Literary Junkies Review: The Chaperone – Laura Moriarty

The Chaperone Book Cover The Chaperone
Laura Moriarty
Historical Fiction
416

On a summer's day in 1922 Cora Carlisle boards a train from Wichita, Kansas, to New York City, leaving behind a marriage that's not as perfect as it seems and a past that she buried long ago. She is charged with the care of a stunning young girl with a jet-black fringe and eyes wild and wise beyond her fifteen years. This girl is hungry for stardom and Cora for something she doesn't yet know.

Cora will be many things in her lifetime - an orphan, a mother, a wife, a mistress - but in New York she is a chaperone and her life is about to change. It is here under the bright lights of Broadway, in a time when prohibition reigns and speakeasies with their forbidden whispers behind closed doors thrive, that Cora finds what she has been searching for. It is here, in a time when illicit thrills and daring glamour sizzle beneath the laws of propriety that her life truly begins.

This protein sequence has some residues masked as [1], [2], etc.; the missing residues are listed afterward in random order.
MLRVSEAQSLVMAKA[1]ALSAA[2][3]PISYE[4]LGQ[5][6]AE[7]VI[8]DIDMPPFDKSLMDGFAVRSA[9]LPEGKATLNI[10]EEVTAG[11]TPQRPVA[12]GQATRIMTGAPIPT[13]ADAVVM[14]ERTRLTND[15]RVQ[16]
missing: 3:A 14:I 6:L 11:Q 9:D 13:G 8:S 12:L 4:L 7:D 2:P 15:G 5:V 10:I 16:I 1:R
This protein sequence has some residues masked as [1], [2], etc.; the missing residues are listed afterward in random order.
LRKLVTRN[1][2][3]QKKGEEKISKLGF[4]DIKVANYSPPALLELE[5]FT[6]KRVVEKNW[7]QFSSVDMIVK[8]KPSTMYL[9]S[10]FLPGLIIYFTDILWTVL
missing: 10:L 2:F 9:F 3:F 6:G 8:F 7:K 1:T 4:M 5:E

It is here that Cora and her charge, Louise Brooks, take their first steps towards their dreams.

This month, the book being read by the Literary Junkies Book Club was The Chaperone by Laura Moriarty. Who are the Literary Junkies? You can read more about them here, with the lovely Taylor of ‘Pink Heels, Pink Truck’. Basically, we’re a group of book lovers! Each month we read a book together, have our monthly book club meeting on twitter, and have a monthly link up.

I knew nothing about this book when it was posted as our first read of the year. The blurb told me that this was a book set in the 20s, told from the viewpoint of a woman chaperoning a young charge in New York City. I can’t say it grabbed me. However, from the minute I opened the book and began reading, I was hooked.

This book is so much more than the story of a woman nannying a young, incorrigible girl in the Big City. It is about the Cora’s search for her past, in a world where values are changing rapidly, and she’s struggling to keep up. Hem lines are getting shorter, blacks are sitting alongside her in the theatre, and young Louise refuses to understand the dangers of a being a young, beautiful woman alone in a roomful of men.